Navigation Links
Carnegie Mellon engineering researchers automate analysis of protein patterns

PITTSBURGH Carnegie Mellon Universitys Justin Y. Newberg and Robert F. Murphy have developed a software toolbox that is intended to help bioscience researchers characterize protein patterns in human tissues.

Newberg, a Ph.D. student in biomedical engineering, described the automated protein pattern recognition tool and its underlying methods as important for identifying biomarkers that could be useful for cancer diagnosis and therapy.

Distribution of proteins in a cell or group of cells can be used to identify the state of surrounding tissue, whether it is healthy or diseased, said Newberg, the newsletter editor for Carnegie Mellons Graduate Biomedical Engineering Society. So, our tools can be used to develop novel approaches to screen tissue, which could have an immense benefit in such things as cancer diagnosis.

Newberg, a member of Murphys research group, added that researchers are increasingly collecting large numbers of images due to the availability of automated microscopes. These images provide an excellent opportunity for improving the understanding of biological processes, but also create a need for automated bioimage analysis tools. Development of such tools has been a major focus of Carnegie Mellons Center for Bioimage Informatics for many years.

Newberg said the Human Protein Atlas is an excellent example of a large scale dataset ripe for automated analysis. The atlas consists of more than 3,000 proteins imaged in 45 normal and 20 cancerous human tissues.

In a research article in the Journal of Proteome Research, Newberg and Murphy, the Ray and Stephanie Lane Professor of Computational Biology and a professor in the departments of Biological Sciences, Biomedical Engineering and Machine Learning at Carnegie Mellon, described how they applied their tools to analyze images of eight major subcellular location patterns with a high degree of accuracy. They pointed to their work as a strong indication that automated analysis of the whole atlas is feasible, and they plan to continue to study and characterize all of the proteins in the atlas.

Knowing the exact location of thousands of proteins in human cells will enable a much better understanding of how these cells work and could ultimately advance the detection and diagnosis of serious diseases, Murphy said.


Contact: Chriss Swaney
Carnegie Mellon University

Related medicine news :

1. Carnegie Mellon technique accelerates biological image analysis
2. Teams From Carnegie Mellon, Yale, Manitoba Win Tepper Schools 2008 McGinnis Venture Competition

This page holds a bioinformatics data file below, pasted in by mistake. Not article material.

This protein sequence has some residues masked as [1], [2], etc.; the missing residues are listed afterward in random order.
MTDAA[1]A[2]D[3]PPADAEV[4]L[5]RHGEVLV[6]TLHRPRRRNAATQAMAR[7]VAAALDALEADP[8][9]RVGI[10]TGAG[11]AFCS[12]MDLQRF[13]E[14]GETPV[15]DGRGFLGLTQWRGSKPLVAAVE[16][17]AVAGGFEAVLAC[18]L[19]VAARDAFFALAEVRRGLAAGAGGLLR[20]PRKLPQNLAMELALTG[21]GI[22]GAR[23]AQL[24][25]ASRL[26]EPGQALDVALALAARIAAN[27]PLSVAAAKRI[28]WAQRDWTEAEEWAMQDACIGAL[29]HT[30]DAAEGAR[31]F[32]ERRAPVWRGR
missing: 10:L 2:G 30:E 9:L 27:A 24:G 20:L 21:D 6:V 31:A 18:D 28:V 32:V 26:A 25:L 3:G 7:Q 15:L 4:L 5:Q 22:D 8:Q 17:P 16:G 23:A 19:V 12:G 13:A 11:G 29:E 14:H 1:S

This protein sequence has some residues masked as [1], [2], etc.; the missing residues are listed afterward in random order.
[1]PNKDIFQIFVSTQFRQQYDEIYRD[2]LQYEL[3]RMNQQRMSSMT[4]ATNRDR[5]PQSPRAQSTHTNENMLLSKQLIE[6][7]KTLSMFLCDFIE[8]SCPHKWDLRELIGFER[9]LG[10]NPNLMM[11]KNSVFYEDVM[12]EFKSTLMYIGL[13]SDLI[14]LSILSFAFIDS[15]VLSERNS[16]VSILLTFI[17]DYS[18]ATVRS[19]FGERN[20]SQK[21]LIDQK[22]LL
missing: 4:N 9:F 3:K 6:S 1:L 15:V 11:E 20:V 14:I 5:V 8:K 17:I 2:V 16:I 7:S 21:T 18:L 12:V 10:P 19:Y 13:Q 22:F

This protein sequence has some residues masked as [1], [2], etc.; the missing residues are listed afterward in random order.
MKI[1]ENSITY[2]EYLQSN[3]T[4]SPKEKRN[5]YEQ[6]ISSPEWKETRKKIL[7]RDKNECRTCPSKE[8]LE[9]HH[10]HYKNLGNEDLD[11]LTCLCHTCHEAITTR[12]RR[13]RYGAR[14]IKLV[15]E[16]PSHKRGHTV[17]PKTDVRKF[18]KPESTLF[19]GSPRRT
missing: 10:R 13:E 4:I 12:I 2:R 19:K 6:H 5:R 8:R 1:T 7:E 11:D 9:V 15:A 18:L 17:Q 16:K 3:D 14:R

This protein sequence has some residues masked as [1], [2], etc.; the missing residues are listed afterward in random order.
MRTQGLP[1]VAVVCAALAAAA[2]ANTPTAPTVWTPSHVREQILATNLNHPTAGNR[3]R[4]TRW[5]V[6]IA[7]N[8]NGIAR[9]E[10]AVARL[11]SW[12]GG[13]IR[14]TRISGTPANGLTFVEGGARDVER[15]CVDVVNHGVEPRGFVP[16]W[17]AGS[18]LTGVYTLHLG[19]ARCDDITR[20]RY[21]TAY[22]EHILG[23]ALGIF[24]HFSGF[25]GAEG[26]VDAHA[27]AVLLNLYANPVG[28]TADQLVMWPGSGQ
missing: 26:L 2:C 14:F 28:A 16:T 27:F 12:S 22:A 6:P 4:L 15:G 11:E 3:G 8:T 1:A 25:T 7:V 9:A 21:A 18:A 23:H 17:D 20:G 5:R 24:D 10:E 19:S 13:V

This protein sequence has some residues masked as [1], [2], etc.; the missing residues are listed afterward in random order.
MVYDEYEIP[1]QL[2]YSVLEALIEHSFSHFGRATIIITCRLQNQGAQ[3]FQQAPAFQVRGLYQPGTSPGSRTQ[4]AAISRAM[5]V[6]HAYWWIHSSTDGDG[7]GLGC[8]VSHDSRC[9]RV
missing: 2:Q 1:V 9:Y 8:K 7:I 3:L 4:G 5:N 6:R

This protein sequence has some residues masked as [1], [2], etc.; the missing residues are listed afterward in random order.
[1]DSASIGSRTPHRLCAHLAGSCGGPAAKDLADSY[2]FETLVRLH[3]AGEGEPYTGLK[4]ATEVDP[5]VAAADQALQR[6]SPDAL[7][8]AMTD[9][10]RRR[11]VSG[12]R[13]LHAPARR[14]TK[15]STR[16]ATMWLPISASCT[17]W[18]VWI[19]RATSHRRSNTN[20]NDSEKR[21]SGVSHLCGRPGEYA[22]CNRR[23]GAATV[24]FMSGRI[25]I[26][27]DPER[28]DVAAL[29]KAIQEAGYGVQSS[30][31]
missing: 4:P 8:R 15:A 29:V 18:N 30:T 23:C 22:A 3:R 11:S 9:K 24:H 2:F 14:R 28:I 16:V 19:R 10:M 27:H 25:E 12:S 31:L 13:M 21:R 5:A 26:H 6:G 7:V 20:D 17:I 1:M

3. Carnegie Mellons Tepper School of Business to Host 2008 Cornerstones Symposium on Building City of the Future, March 25
4. ANSYS Sponsors Dinosaurs Exhibit at Carnegie Museum of Natural History
5. Carnegie Mellon study shows just listening to cell phones significantly impairs drivers
6. NSF awards Carnegie Mellons Jacobo Bielak
7. Carnegie Mellon study identifies where thoughts of familiar objects occur inside the human brain
8. SuperArray Bioscience Corporation Licenses RNA Interference Patent From The Carnegie Institution
9. Carnegie Mellon algorithm identifies top 100 blogs for news
10. Carnegie Mellon neuroscientist proposes new theory of brain flexibility
11. Carnegie Mellon Establishes Ray and Stephanie Lane Center for Computational Biology
Post Your Comments:
(Date:6/25/2016)... , ... June 25, 2016 , ... Conventional wisdom preaches ... success. In terms of the latter, setting the bar too high can result in ... than just slow progress toward their goal. , Research from ...
(Date:6/24/2016)... (PRWEB) , ... June 24, 2016 , ... June 19, ... the dangers associated with chronic pain and the benefits of holistic treatments, Serenity ... who are suffering with Sickle Cell Disease. , Sickle Cell Disease (SCD) is a ...
(Date:6/24/2016)... MIAMI, Fla. (PRWEB) , ... June 24, 2016 , ... ... Florida Trend magazine’s 2016 Legal Elite. The attorneys chosen by their peers for this ... of Florida. , Seven Greenberg Traurig Shareholders received special honors as members of this ...
(Date:6/24/2016)... ... June 24, 2016 , ... Topical BioMedics, Inc, makers of Topricin and MyPainAway Pain ... for a minimum wage raise to $12 an hour by 2020 and then adjusting it ... the lost value of the minimum wage, assure the wage floor does not erode again, ...
(Date:6/24/2016)... ... 24, 2016 , ... The Haute Beauty Network, affiliated with ... as a prominent plastic surgeon and the network’s newest partner. , Dr. ... handsome men, look naturally attractive. Plastic surgery should be invisible.” He stands by ...
Breaking Medicine News(10 mins):
(Date:6/23/2016)... Research and Markets has announced the ... to 2022" report to their offering. ... patients with kidney failure, it replaces the function of kidneys ... blood and thus the treatment helps to keep the patient ... Increasing number of ESRD patients & substantial ...
(Date:6/23/2016)... Research and Markets has announced the addition of ... Forecast to 2022" report to their offering. ... date financial data derived from varied research sources to present ... impact on the market during the next five years, including ... sub markets, regional and country level analysis. The report provides ...
(Date:6/23/2016)... INDIANAPOLIS , June 23, 2016 If ... Leaders Scholarship is any indication, the future is in ... at by the Diabetes Scholars Foundation ... the way of academic and community service excellence. ... since 2012, and continues to advocate for people with ...
Breaking Medicine Technology: